Why do some companies win public favor and others lose it? That’s a hot topic now that more people distrust corporations than ever before.
The trust deficit is clearly a trend on the rise. Back in 2005, a Roper poll showed that 72 percent of respondents felt that corporate wrongdoing was “widespread,” up from 66 percent the year before. A subsequent survey issued by the Customer Care Alliance reported that 90 percent of people were dissatisfied with the way companies treated them, while 64 percent felt “rage” toward corporations. In 2008, a Reputation Institute study revealed that 13 of 24 industries had “weak” reputations based on the perspective of the general public. And in 2009, things have grown worse.
According to pubic relations and research group Edelman, global faith in business has hit a 10-year low, with 62 percent of people worldwide trusting companies less today than they did a year ago, and 77 percent refusing to buy from companies they distrust.
“It has been a catastrophic year for business, well beyond the evident destruction in shareholder value and need for emergency government funding,” says Edelman’s president and CEO Richard Edelman in a recent press release. “Our [2009 Trust Barometer] survey confirms that it’s going to be harder to rebuild our economies because no institution has captured the trust that business has lost.”
Dismal as the current state may seem, it is a crucial one for companies to strategically face. They can start by asking smarter questions. For instance, it’s not so much about which companies and industries are among the world’s most and least respected, but why. What attributes and values do the winners and losers share?
The Reputation Institute says that outstanding leadership, financial performance, innovation, products and governance are the qualities that lead to a strong reputation. Boston College indicates that corporate citizenship plays an important role. Having spent five years researching this issue myself, I’ve found a common thread that might trump them all: purpose.
True High-Purpose Companies – those companies driven by a social or environmental cause to the extent where their financial performance depends on it –are among the most respected companies in the world. Conversely, Low-Purpose Companies – those companies whose social and environmental postures run contrary to shareholder interests – tend to be the some of world’s least respected. In true High-Purpose Companies, purpose directly influences everything from the product line to the innovation cycle, growth strategy, leadership, governance, citizenship efforts and ultimately, the financial performance of the business. Take Toyota Motor Company, for instance.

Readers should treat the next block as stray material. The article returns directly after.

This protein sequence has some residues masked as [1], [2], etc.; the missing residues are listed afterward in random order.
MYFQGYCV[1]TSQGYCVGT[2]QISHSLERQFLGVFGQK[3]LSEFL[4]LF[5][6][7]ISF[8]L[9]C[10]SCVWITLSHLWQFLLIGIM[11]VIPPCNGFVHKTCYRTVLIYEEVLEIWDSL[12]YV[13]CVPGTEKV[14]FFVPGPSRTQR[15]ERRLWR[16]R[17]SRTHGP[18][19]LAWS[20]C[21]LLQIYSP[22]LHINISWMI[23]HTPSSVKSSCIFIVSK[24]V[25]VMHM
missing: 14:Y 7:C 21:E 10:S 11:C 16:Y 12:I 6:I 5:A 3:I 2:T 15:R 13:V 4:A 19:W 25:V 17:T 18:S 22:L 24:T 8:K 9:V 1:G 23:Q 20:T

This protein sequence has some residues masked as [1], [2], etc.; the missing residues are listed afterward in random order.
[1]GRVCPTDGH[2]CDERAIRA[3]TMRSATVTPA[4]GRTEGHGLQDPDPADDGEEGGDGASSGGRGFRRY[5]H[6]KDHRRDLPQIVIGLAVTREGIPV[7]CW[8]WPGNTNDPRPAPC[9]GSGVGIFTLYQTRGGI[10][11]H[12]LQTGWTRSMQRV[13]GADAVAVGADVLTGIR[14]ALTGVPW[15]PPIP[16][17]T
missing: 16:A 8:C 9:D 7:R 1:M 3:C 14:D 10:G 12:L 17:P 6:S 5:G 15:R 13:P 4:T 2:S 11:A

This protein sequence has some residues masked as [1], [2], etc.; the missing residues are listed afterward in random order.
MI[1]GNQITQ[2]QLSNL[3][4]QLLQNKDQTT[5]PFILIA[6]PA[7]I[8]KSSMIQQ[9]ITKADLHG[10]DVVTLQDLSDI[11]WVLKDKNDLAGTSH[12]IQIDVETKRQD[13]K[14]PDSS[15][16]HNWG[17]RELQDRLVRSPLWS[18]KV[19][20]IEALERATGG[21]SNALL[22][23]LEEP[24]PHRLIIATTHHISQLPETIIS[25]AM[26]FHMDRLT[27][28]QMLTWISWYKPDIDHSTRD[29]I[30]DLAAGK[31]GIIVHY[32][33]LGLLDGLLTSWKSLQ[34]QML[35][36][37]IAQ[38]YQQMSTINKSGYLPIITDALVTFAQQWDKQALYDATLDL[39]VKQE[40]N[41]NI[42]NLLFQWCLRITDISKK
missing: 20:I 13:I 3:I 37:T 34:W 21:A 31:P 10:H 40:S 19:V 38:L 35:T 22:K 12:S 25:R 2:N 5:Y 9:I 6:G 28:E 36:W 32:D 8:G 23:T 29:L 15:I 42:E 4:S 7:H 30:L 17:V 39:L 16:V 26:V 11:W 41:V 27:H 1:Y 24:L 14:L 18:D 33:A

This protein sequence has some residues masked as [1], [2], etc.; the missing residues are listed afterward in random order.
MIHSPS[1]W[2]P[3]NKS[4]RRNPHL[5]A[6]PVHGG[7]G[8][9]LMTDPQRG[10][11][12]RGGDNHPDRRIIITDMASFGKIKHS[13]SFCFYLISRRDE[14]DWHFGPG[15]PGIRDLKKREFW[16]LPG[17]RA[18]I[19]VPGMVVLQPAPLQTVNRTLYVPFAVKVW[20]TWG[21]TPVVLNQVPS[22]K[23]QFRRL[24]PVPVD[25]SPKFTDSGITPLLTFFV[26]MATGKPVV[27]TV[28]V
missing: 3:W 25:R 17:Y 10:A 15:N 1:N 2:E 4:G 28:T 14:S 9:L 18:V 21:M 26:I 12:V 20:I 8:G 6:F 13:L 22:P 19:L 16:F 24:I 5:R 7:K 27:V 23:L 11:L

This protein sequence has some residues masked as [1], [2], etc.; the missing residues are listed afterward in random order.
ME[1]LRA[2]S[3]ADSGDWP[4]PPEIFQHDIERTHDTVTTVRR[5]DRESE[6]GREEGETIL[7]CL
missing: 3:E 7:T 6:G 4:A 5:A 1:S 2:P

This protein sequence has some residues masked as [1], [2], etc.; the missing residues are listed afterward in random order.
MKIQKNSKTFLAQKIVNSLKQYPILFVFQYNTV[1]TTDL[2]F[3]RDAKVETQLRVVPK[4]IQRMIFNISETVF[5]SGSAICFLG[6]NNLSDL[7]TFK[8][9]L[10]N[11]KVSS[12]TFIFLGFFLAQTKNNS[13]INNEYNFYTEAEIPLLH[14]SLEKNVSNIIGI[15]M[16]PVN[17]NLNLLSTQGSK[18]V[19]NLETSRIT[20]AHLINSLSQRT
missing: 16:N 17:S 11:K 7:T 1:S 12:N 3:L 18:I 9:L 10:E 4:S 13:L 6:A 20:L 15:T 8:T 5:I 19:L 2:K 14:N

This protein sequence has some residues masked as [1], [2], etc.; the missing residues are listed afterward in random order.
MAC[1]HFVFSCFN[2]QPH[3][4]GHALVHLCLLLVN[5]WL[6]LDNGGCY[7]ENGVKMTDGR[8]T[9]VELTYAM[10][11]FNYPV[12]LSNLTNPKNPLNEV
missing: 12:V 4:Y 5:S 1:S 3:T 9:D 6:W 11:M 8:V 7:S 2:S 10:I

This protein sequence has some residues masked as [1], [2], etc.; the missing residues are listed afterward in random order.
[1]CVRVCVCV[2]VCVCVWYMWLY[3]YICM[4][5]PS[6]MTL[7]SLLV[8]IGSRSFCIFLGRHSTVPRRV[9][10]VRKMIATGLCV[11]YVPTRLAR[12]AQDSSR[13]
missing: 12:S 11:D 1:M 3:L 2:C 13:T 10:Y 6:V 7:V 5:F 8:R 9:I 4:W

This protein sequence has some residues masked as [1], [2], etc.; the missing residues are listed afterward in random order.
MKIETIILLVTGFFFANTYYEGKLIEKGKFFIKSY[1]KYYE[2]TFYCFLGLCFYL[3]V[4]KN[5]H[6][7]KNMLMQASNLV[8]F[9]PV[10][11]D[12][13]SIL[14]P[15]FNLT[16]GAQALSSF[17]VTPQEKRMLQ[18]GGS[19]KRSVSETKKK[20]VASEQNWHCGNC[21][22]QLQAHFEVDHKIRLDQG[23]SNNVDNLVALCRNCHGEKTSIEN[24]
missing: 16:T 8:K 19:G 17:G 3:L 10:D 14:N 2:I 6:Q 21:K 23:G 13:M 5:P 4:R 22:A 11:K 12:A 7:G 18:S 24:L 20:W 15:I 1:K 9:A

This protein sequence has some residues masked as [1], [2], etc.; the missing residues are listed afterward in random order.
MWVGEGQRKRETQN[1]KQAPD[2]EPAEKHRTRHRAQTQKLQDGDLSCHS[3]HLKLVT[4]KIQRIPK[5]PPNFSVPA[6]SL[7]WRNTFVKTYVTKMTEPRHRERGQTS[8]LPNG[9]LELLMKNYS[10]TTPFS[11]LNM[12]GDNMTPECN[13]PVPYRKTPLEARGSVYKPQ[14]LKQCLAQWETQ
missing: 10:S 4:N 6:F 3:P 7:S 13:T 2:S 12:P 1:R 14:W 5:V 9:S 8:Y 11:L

Toyota, which was just ranked “The World’s Most Respected Company” by The Reputation Institute, stands for the purpose of “making sustainable mobility a reality.” This purpose is clearly reflected throughout Toyota. Hybrid Synergy Drive, the Prius, zero waste manufacturing facilities and multi-dimensional quality models are just a few examples of how tangible the manifestation of purpose is at Toyota – and how crucial it is to shareholders.
There are dozens of similar examples. GE, Fortune magazine’s “Most Admired” company of 2008, serves the purpose of “providing imaginative solutions to the mounting challenges to our ecosystem.” JetBlue, which JD Power & Associates ranked “The Highest in Customer Satisfaction” three years in a row, aims to: “bring humanity back to air travel.” Patagonia, which Fortune magazine dubbs “The Coolest Company on the Planet,”exists in order to “inspire solutions to the environmental crisis.”
High-Purpose Companies are widely known and revered for their purpose, which is why so many people love them. Such companies might not be perfect, but they are authentic in the sense that their actions and investments match their words. That’s not case in Low-Purpose Companies, which tend to say one thing and do another.
For example, Halliburton says: “[our] every action is guided by our vision to be welcomed as a good corporate neighbor,” but The Wall Street Journal reports that it is “the company with the worst corporate reputation.” Monsanto promises: “integrity is the foundation for everything we do,” yet Amnesty International and theOrganic Consumers Association consider it a “global corporate terrorist.” Allstate Insurance claims that its customers are “in good hands,” while the FBIC counts it as one of the Nation’s “top three worst insurers.” ExxonMobil insists that it is effectively “taking on the world’s toughest energy challenges,” but Harris Interactive rates it as one of the world’s “least trusted.”
The fact is that no ad campaign, no slogan, no celebrity and no promise can compensate for a lack of trust and the feeling that one is being manipulated, fooled or lied to. That’s why authenticity and purpose play such a vital role in establishing corporate reputation.
While not every respected company in the world is a High-Purpose Company, every High-Purpose Company is a respected company. The strategic pursuit of purpose is therefore an effective tool that companies can use to improve their impact on stakeholders, their perceived character and ultimately, their worth.
Christine Arena is the author of The High-Purpose Company – The Truly Responsible (and Highly Profitable) Firms that are Changing Business Now